Eur 400 Million To The European Search Engine Quaero
Part 1 - Announcement
The French news agency AFP recently published an article on the progress of the European search engine Quaero.
Quaero project was announced last summer by the French president
Chirac. AFP has been talking to Jean-Luc Mollet at Thompson, a project
leader of the Quaero project. Obviously, he has not been sleeping on the
job. A presentation of Quaero will be held at the Agance de lâ
innovation industrielle (AII) in January.
Quaero is not a
text-based search engine but is mainly meant for multimedia search. The
search engine utilizes techniques for recognizing, transcribing,
indexing, and automatic translation of audiovisual documents ant it will
operate in several languages. There is also mention of automatic
recognition and indexing of images.
Recognition of video usually means automatic voice recognition and search in the recognized text, like in the podcast and video search engine Podscope. What they mean by automatic recognition of images, however, will be very interesting to find out. Will Quaero to some extent be able to recognize the contents of an image? Any way it seems that Quaero has more advanced technology in this area than e.g. Yahoo! or Google.
Several companies are involved in the Quaero project along with Thompson. AFP’s article mentions Deutsche Telecom, France Telecom, and the search engine Exalead. This is very promising â€“ Exalead has an interface that makes Google look out of date.
AFP also mentions some French and German research institutes: Inria (Institut national de la recherche en informatique et en automatique), IMSI-CNRS (Centre national de la recherche scientifique), RWTH-Aachen och Universitetet i Karlsruhe. In addition there are content providers like INA (Institut National de lâ€™Audiovisuel) and Studio Hamburg. There are ongoing negotiations with other partners.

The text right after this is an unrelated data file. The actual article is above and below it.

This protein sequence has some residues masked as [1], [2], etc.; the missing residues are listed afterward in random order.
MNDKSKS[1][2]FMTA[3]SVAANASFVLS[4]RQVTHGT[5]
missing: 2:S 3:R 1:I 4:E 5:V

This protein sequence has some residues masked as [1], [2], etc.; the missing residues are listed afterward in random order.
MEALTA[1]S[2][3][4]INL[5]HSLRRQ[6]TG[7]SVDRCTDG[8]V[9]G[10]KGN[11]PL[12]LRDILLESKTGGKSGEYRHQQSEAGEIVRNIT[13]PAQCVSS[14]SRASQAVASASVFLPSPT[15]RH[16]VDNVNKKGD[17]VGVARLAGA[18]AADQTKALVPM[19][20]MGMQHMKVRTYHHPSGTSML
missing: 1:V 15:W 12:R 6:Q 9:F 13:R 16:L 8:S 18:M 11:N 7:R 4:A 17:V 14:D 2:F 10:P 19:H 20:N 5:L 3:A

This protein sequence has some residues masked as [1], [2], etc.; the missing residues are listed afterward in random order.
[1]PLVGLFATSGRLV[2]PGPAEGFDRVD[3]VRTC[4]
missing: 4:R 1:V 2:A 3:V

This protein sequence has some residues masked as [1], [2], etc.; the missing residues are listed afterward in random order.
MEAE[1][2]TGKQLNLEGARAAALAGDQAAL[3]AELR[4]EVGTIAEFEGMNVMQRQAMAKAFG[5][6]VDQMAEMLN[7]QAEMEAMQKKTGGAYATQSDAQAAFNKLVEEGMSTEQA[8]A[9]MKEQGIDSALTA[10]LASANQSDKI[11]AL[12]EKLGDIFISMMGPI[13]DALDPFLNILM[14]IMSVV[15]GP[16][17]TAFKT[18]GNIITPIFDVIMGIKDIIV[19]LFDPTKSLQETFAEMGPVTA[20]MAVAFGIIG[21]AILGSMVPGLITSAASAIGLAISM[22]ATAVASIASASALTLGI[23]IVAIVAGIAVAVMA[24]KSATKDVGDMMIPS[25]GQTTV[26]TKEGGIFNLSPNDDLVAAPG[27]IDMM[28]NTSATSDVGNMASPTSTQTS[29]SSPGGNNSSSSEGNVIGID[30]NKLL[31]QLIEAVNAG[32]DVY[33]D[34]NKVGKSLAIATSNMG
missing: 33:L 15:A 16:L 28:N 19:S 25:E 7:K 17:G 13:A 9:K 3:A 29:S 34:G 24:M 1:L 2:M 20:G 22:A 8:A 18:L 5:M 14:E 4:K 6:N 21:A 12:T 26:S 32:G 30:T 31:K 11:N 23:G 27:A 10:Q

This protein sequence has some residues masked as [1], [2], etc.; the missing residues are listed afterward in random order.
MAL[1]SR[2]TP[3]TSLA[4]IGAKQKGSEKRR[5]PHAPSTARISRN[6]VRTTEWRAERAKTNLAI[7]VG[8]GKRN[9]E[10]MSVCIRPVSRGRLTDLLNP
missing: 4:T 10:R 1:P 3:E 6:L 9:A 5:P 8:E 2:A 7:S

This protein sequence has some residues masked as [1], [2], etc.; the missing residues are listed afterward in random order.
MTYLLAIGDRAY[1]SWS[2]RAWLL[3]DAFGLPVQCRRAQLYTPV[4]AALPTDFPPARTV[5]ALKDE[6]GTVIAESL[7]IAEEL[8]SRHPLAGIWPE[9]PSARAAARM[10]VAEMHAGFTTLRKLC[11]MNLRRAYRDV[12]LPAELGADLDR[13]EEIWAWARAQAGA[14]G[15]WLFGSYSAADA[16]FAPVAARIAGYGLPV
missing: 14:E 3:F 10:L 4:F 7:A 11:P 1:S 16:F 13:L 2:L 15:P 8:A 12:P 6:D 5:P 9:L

Quareo means search in Latin and it will be exciting to do just that when Quero is launched. This will hopefully happen in spring.
Part 2 - Funding
The German publisher Heise reports that the European search engine project Quaero will receive some 400 million Euro (US$ 508 million) in new funding from the German and French governments and industry.
Given the ambitious objectives of the project, the funding is probably needed.
In the article Wolfgang Wahlster, the director of DFKI - The German Research Center for Artificial Intelligence), is quoted as saying that Quaero is not only to deliver lists of search results. The service is also to give precise answers to questions.
Furthermore, the search engine will not only include web pages and scanned books, but also multimedia content like music and video.
Quaero is looking at various indexing techniques as social tagging and bookmarking, as well as the more traditional cataloging methodology used by the Semantic Web Project (the Semantic Web makes use of standards, markup languages and related processing tools for sorting web pages).
Social tagging is considered to be too chaotic by the Quaero teams, while the Semantic Web approach is found too top-down. Hence the idea is perhaps to improve and combine them both.
In one pilot study the idea is apparently to develop an automatic or semi-automatic method for adding semantic metadata to web content. As an example Wahlster mentions the use of image analysis. It is important to solve ambiguities like the tagging of a picture of a car with the word “Golf” (that’s a VW Rabbit for our American readers) so that the picture doesn’t show up in search results for a query related to the golf sport.
The German part of the project will, for instance, develop user interfaces capable of an intelligent dialogue between the search engine and the user. Different visualisation techniques will also be considered.
Wahlster does not like the Anti-Google image applied to Quaero in various articles (an image that French President Jacques Chirac and various French supporters probably find useful). According to Wahlster Google is stuck in the Web1.0 age whereas Quaero is not.
Besides Wahlster’s own
institution, DFKI, German organisations and companies like the
Fraunhofer Society, Siemens, SAP and Deutsche Bibliothek are involved.
Fraunhofer, which owns the MP3 patent, is the leading organization for
applied research in Europe with a staff of some 12400 people.
This article was originally published in Internetbrus, a Swedish blog on search engines and Internet searching that has been online since early 2001. It is written for both searchers and educators.
By Pandia Guest Writer Lars Våge,
Note: this is an archive only version of original article.